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Looking ahead to 2021, we at UBP expect the dollar to continue to be affected by the Fed’s policies announced in the final months of 2020. Not only does the Fed intend to leave rates on hold until at least 2023, but it has also adopted a medium-term inflation target.
Even before the pandemic, the US was one of the few economies generating inflation. If they continue to do so after the pandemic, without a policy response from the Fed, periods of accelerating inflation will reduce the purchasing power of the dollar, which is then likely to weaken progressively.
The Fed (its last monetary policy meeting for 2020 is expected tonight) has other arrows in its bow that it can use to further ease financial conditions, including explicitly controlling the yield curve. This strategy, currently followed by the Bank of Japan, would bring bond yields within narrow ranges along the yield curve, preventing them from rising due to rising inflation expectations, and in doing so the dollar would weaken further.
In the absence of a political agreement on fiscal stimulus, the Fed could also activate its private credit lines, which would result in a guarantee programme for consumers and small businesses, like the one adopted in the UK. This would cause a further expansion of its balance sheet and thus a depreciation of the greenback.
One of the main causes of the dollar’s weakness next year will be the rapid deterioration of the US current account balance. The deficit is close to 3% of GDP, and is likely to widen rapidly in 2021.
As the US budget deficit is set to remain very high, close to the current 13% of GDP, a further economic recovery is likely to cause the current account deficit to widen sharply.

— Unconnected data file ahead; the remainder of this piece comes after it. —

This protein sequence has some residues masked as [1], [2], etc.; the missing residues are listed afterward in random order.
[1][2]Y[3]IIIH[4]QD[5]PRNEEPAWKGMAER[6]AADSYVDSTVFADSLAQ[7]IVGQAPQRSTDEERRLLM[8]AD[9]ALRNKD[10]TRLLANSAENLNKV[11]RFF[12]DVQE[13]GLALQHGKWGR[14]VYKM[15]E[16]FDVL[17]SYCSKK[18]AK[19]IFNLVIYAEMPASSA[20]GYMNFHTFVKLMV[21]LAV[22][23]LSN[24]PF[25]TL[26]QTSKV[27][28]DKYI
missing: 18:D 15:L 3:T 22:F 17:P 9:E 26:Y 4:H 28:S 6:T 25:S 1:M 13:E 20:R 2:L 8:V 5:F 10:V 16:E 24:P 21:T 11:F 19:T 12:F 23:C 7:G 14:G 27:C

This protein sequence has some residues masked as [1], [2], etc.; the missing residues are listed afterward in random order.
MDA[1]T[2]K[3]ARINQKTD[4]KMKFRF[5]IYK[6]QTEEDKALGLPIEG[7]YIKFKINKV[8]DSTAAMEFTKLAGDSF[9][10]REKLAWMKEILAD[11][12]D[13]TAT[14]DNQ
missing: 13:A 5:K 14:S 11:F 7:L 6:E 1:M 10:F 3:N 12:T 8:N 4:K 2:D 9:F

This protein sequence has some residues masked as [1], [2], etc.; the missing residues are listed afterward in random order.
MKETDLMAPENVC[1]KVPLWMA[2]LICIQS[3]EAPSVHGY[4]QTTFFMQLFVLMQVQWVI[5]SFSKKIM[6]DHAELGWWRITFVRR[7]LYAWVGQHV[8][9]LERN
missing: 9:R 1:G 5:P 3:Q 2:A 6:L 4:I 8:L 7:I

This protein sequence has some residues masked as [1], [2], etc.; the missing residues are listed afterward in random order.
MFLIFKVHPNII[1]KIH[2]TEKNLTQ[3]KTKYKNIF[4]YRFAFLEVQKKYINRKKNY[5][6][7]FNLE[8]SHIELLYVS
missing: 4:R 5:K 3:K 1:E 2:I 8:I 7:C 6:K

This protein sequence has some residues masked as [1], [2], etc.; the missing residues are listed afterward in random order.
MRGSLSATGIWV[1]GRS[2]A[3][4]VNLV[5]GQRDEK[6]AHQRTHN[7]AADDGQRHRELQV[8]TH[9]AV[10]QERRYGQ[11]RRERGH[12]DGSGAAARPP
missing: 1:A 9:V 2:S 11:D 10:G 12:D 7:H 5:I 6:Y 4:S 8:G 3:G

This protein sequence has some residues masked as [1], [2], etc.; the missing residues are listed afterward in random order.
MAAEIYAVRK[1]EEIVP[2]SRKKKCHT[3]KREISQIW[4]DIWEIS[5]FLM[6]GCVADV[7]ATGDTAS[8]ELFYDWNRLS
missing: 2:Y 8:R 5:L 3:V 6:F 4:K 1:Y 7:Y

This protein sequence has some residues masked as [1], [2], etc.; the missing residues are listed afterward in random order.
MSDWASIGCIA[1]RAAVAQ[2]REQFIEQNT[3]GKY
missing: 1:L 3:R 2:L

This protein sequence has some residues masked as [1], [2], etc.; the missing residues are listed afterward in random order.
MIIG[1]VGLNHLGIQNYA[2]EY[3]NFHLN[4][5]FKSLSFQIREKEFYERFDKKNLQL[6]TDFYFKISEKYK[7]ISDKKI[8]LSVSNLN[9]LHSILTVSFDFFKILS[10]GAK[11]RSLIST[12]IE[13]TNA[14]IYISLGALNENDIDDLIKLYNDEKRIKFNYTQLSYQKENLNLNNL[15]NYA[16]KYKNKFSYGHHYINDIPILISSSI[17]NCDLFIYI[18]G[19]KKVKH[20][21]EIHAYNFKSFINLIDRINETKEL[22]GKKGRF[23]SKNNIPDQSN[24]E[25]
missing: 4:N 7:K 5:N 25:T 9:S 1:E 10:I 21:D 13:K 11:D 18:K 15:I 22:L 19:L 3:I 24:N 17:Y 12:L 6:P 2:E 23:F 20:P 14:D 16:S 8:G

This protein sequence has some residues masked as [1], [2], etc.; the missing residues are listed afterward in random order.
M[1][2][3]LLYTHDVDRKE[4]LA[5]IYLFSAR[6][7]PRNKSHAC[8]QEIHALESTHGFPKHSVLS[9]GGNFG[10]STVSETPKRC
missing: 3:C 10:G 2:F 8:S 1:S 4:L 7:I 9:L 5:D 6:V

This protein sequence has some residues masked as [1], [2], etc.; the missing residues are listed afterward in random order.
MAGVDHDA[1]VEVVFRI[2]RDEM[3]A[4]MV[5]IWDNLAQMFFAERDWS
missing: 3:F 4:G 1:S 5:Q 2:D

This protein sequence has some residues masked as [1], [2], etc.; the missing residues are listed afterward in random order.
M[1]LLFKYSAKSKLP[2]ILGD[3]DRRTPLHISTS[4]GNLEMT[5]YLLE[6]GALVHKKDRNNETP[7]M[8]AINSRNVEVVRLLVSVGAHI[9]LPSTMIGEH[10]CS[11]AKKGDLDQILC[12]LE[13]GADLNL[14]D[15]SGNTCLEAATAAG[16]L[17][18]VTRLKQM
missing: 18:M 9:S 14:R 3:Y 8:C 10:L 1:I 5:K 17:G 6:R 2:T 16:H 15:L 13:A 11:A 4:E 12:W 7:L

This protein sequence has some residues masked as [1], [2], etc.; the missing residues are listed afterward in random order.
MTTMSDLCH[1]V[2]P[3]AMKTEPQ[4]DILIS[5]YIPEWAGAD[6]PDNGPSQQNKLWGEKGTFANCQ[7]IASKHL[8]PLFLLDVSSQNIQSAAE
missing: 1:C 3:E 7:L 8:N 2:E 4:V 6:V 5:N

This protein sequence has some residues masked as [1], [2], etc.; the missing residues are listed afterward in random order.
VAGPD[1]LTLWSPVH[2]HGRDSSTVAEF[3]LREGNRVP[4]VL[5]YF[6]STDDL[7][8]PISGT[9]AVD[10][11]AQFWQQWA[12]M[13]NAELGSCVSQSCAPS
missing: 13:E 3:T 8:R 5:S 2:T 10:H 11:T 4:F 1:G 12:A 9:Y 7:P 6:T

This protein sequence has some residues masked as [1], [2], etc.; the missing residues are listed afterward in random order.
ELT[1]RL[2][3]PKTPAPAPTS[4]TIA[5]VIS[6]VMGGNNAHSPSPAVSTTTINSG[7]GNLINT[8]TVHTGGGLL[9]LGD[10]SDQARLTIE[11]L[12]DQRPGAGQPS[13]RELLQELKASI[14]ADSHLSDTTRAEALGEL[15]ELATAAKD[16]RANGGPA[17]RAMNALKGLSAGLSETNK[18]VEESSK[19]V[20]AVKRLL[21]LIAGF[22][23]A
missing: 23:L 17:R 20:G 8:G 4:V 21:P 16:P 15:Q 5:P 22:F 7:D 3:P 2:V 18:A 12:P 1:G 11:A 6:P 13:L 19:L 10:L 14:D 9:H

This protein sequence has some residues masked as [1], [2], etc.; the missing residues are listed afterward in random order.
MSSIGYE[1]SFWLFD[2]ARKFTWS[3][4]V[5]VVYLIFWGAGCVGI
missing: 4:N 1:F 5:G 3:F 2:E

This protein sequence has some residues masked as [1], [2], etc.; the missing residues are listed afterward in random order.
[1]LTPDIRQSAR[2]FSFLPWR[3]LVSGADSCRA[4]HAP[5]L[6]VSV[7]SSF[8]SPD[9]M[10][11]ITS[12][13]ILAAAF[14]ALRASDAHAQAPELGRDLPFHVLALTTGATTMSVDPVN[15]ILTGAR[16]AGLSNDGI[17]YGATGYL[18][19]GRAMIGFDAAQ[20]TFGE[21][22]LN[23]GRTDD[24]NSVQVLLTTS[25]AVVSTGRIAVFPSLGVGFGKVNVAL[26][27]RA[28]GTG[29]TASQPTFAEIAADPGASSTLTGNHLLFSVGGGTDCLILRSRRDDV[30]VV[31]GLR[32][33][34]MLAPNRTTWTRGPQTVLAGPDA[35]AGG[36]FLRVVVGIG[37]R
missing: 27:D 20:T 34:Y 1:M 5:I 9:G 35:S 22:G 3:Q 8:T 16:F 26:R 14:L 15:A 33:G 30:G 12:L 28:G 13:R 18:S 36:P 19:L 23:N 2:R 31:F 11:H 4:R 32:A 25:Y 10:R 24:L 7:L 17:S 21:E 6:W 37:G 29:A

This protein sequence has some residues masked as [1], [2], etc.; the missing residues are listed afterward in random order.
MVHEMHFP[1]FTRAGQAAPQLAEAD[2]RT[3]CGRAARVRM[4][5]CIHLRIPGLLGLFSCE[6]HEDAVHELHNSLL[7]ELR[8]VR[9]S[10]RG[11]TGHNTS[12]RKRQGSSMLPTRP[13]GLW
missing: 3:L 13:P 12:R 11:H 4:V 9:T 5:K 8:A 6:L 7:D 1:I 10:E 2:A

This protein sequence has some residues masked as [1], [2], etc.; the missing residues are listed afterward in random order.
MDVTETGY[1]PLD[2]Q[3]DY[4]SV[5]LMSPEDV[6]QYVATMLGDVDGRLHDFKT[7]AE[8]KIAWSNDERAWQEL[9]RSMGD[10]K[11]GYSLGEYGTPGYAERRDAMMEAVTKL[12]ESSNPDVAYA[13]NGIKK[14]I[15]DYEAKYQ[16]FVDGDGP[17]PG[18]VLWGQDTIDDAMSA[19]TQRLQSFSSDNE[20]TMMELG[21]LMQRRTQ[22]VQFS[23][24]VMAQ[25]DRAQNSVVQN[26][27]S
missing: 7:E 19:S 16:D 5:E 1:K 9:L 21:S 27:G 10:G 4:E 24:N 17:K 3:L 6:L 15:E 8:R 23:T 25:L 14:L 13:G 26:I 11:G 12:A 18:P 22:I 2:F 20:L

As the dollar is fully valued by most standards, it could easily depreciate substantially over the next 12 months.
In the past, similar scenarios have seen it leave between 20% and 30% of its trade-weighted value on the ground in subsequent years. Therefore, it is a given that when US growth is moderate and global growth is recovering – which is the most likely scenario in 2021 – the dollar is generally weak.
The risk of dollar appreciation could emerge in two scenarios.
The first is if US growth far outpaces growth in the rest of the world, but this seems unlikely given that the Chinese economy is already moving from recovery to expansion and that concerted fiscal stimulus measures in Europe would materialise in early 2021.
The second scenario would occur should risk aversion reach extreme levels, as it did during the 2008-09 global financial crisis or in the early stages of the Covid-19 pandemic (January-March 2020). Given the proactivity of global fiscal and monetary policy, this risk is likely to be modest and transitory.
But the dollar is also affected by important political factors. The political and monetary authorities will use all their influence to keep the dollar low, as an appreciation of the dollar tends to have deflationary effects and there is a close correlation between an overly strong dollar and the default rate of emerging market debt.